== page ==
Bread is a very versatile and popular food to enjoy. You might be wondering how long your bread is going to last; read on to find out!
No matter how you keep your bread, it will eventually go bad.
- As with most foods, putting your bread in the freezer will give it the longest shelf-life. Frozen bread will last for around three months.
- Store-bought bread will generally last longer than homemade bread; refrigerated store-bought bread will last for seven to twelve days, while refrigerated home-made bread will last for five to eight days.
- It is very important that you keep your bread wrapped up to enjoy its maximum shelf life.
The way that you store your bread, along with whether it is home-made or store-bought, will affect its shelf life. Let’s explore some of the different ways that bread is stored to demonstrate this.
Does Bread Go Bad? How Long Does Bread Last?
Bread will last for only a week or two when kept unfrozen, while frozen bread can last for a few months. Depending on your circumstances, you might choose to keep your bread in one of the following ways.
How Long Does Bread Last Outside?
You can keep your bread outside, but it’s very important that you keep it in a cool, dry place that never is exposed to direct sunlight. This will help ensure your bread doesn’t spoil prematurely.
It doesn’t really matter too much how warm or cold out it is, since bread can be kept at room temperature, refrigerated, or frozen. Just make sure that it isn’t exposed to a lot of heat; if you’re expecting a particularly warm day, bring your bread inside.
If kept away from direct sunlight, out of the heat, and dry, bread can last for anywhere from a few days to up to three months outside, depending on temperature levels. Higher temperatures will mean a shorter shelf life, while lower temperatures will extend your bread’s shelf life.
How Long Does Bread Last in the Fridge?
You may have been told by someone or seen somewhere online that you shouldn’t put bread in the fridge, since it makes it go stale faster. This is really only true if you don’t store your bread properly; if done correctly, refrigerating bread can actually extend its shelf life.
Because of the preservatives present in it, store-bought bread will last longer in the fridge than home-made bread. When kept this way, store-bought bread will typically last for around seven to twelve days.
Home-made bread will still last for a decent amount of time when kept in the fridge, even if it isn’t as long as its store-bought counterpart. Home-made bread will last for five to eight days in the fridge.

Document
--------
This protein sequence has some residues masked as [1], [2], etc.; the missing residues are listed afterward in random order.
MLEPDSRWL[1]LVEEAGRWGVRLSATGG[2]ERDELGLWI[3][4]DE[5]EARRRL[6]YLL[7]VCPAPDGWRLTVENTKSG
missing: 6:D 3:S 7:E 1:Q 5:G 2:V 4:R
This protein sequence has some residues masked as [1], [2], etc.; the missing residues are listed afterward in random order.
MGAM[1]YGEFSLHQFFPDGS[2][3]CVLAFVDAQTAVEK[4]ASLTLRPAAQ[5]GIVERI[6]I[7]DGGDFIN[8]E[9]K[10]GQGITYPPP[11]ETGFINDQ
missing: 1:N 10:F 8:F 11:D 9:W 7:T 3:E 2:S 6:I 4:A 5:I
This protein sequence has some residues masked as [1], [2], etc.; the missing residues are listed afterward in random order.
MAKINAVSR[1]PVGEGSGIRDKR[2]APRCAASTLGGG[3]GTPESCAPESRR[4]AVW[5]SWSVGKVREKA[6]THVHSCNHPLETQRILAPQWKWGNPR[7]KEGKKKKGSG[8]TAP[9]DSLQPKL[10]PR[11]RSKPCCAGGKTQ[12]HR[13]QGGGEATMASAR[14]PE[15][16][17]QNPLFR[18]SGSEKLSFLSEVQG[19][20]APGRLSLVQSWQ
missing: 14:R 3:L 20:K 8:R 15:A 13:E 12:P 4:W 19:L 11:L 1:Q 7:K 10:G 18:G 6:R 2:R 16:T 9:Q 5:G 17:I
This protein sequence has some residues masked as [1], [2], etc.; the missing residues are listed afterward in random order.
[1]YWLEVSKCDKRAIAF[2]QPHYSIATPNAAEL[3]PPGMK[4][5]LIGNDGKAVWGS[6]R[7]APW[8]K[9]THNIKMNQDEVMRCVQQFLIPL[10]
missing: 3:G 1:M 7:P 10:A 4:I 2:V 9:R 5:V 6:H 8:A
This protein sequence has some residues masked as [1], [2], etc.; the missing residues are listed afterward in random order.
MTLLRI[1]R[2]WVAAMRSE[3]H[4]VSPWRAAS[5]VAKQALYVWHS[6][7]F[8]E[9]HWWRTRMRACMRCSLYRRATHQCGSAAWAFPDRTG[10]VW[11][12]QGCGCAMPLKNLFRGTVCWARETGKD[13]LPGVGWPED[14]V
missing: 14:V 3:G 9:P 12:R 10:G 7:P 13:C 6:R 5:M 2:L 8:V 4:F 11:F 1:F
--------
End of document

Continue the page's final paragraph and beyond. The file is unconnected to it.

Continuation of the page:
How Long Does Bread Last in the Freezer?
Regardless of if your bread is store-bought or home-made, freezing it will extend its shelf-life by quite a bit. It’s a great method to go to if you have a lot of bread on your hands, or are looking to make it last for longer than just a week or so.
Bread that is frozen will last for around three months. You can throw bread that is heading towards staleness in the freezer to “freeze” the process, saving you time and money and avoiding any waste. It should last for the same amount of time as fresh frozen bread, but keep an eye on it just in case.
As with any other method of storing bread, improperly wrapping it will negate any positive outcome from freezing it. If your bread isn’t wrapped properly before you put it in the freezer, don’t expect nearly as good of a shelf life.
Now you know all about how long bread will last outside, in the fridge, and in the freezer. Let’s move on to talking about how to tell if your bread has gone sour.
How to Tell if Your Bread Has Gone Bad?
Even though your bread can last for a decent amount of time when stored properly, it will eventually turn sour if not consumed. Here are some ways that you can tell if your bread has gone bad and needs to be thrown out. As always, when in doubt, throw it out.
Quality: Bread that is dry and tough to chew hasn’t necessarily gone sour, but is certainly stale. It’s safe to eat stale bread, but probably not pleasant. It’s entirely up to you whether you throw out your stale bread or not; it depends on if you can find a use for it or not.
Mold: This is probably the most obvious sign that your bread has gone sour. Mold on bread can be all sorts of colors, from white to green to black to blue. If you notice any odd growths or colors on your bread, throw it out. Even if the mold is concentrated on just one or a few slices, throw the whole loaf out. Mold can still be present on other parts of the bread without being visible.